Restoration Of Tanks
Tank Gauge Rebuilding

The level indicators for the kerosene and pilot fuel tanks as well as the water tank were manufactured by Boston Auto Gage Company of Pittsfield, Massachusetts.  The gauge in the water tank had been replaced many years ago with a military style gauge.  That gauge was retained when the new tank was manufactured.  In the spare parts that came with the car when it was purchased was a Boston gage that was able to be used for parts.

Pictured above are the kerosene fuel tank (long float lever) and the pilot fuel tank (shorter float level) gauges assembled after restoration.  To the left in the photograph are the dial faces, one of the dial needles, as well as the glass bezel and retaining rings for the bezel.

The nickel-plated body of the pilot fuel tank gauge (smaller float arm ~ center) is hexagonal with the dial on one side while the float mechanism mounts to the opposite side (inside of the tank).  The body is treaded such that it will thread into a nipple welded into the top surface of the pilot tank.

While the pilot fuel tank gauge is threaded into a nipple welded on the top of the pilot fuel tank, the mounting of the kerosene tank level gauge is a bit different.  The gauge body is circular and slips into a brass mounting ring that is fastened to the right side of the tank (black ring with red gasket shown at the upper right of the top photograph). 

For both gauges the float mechanism is mounted to the "inside" or tank side of the gauge body.  The float mechanism consists of a large copper tube with it's ends capped.  It is finely threaded on one end and threads into a well in the gauge body.  The opposite end includes an L-shaped bracket for mounting of the float arm.  In the photograph below the back side of the pilot fuel tank gauge body is shown near the center of the photo.  At the upper right is the float mechanism with the copper cylinder that threads into the gauge body. 

The copper cylinder has a hole drilled in either end and a brass shaft passes through the holes.  At the gauge body end of the cylinder a magnet is mounted to the brass shaft.  When the copper cylinder is screwed into the gauge body the magnet turns in a recess within the gauge body.  The magnet rotates next to the wall of the gauge body so that the magnetic flux will pass though the wall to the gauge needle mounded on the opposite side.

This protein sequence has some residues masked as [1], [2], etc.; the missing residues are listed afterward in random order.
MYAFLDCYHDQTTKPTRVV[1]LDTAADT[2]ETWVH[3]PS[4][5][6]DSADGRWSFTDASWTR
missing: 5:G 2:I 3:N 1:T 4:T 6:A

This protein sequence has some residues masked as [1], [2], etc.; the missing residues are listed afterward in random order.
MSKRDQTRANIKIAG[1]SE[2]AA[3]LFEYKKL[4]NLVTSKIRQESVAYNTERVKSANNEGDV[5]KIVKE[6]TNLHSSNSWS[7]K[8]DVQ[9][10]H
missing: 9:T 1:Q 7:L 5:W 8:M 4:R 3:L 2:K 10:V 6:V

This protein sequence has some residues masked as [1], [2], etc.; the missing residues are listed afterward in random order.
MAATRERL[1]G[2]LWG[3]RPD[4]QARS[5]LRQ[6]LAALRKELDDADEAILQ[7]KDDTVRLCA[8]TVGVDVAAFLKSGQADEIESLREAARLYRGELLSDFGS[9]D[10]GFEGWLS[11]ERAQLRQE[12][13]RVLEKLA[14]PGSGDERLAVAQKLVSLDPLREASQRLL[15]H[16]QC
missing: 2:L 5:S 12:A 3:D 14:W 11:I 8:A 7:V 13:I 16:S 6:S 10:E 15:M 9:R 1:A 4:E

The opposite end of the brass shaft has a pinion gear attached.  The pinion gear meshes with a gear which is rotated by the action of the gauge float working through a lever arm.  The linear motion of the float resting on the top of the fuel is transformed into rotary motion of the float gear.  The gear is mated to a pinion which rotates the brass shaft in response to the movement of the float.  The magnet attached to the opposite end of the shaft rotates with the shaft. 

The complete float mechanism being mounted to the "inside" of the gauge body is exposed to the fuel.  All of the components are non-sparking being made of copper, brass, or pot metal.

Also shown in the photograph above is the dial side of the gauge body.  The gauge body is made of brass which is non-magnetic.  A round copper disk marked with tank level graduations is installed in the brass body and a needle floats on a pin secured in the center of the copper disk.  A glass disk is installed over the dial and needle to keep the needle from coming off and a cap screws over the body and keeps the assembly together.

As the float moves and transmits it's motion to rotational motion of the magnet, magnetic coupling to the needle rotates the needle to indicate the tank's level.  The brass construction of the gauge body and the copper construction of the dial do not affect the magnetic flux between the magnet located on the inside of the tank and the needle mounted on the outside of the tank.  A similar principal is used for the boiler water level indicator located on the firewall.

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